Once you’ve developed a new product or invention, another consideration is whether anybody else has a patent that covers the product or invention that they can enforce against you. Before undertaking significant investment in filing a patent application or in bringing the product to market, it may be prudent to perform a patent clearance search, sometimes called a “freedom to operate” search. Otherwise, it may be that you receive a cease and desist letter or are sued for infringement after these investments have already been made and you could be on the hook for infringement damages and/or be prevented from using your invention. At the very least, you may have to defend an expensive patent infringement lawsuit.
A patent attorney can assist you by having a search performed for a third party’s patents that may pose a risk of infringement for your product or invention. If there are patents that are close or that may pose a problem, the attorney can work with you to design around the patent or you may abandon the idea and try something else before making significant investment.
What should you do if you have received a letter from a third party that threatens you with a patent infringement suit or asks you to license a patent? Again, the advice of a patent attorney is invaluable here. Simply ignoring the letter could potentially lead to your having to pay triple damages to the patentee in an infringement suit and being faced with an injunction. The patent attorney can help you to decide an appropriate response and potentially give you a non-infringement opinion or an opinion that the patent is invalid. The opinion could be used as a defense to a charge of willful infringement that may require a payment of triple damages.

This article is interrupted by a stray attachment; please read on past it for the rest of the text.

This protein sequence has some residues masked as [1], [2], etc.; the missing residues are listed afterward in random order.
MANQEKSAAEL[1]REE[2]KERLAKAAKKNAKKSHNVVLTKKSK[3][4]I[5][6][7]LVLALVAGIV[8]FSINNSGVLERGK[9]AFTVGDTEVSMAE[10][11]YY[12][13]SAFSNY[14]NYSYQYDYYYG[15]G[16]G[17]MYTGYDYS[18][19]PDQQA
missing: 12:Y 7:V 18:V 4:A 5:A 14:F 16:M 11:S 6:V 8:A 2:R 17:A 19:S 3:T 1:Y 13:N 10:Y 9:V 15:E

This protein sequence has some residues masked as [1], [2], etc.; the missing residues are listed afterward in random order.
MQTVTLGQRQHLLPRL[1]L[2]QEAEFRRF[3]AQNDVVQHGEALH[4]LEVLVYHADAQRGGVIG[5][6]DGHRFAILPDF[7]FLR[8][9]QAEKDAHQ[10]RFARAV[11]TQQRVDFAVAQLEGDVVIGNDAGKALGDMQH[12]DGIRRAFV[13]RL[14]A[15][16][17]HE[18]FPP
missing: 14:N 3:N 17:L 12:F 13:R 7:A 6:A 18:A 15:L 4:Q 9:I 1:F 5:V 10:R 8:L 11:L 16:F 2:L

Performing a bit of due diligence and spending a bit of time and money performing some background research can be invaluable before undertaking the marketing of a product or filing a patent application. Spending some money now, could save you from a big lawsuit or failure to obtain good patent protection, or any patent at all, later.
Although the cost of protecting the invention may seem high, it usually pales in comparison to the cost of an infringement suit or the initial investment in getting a new product or service to market.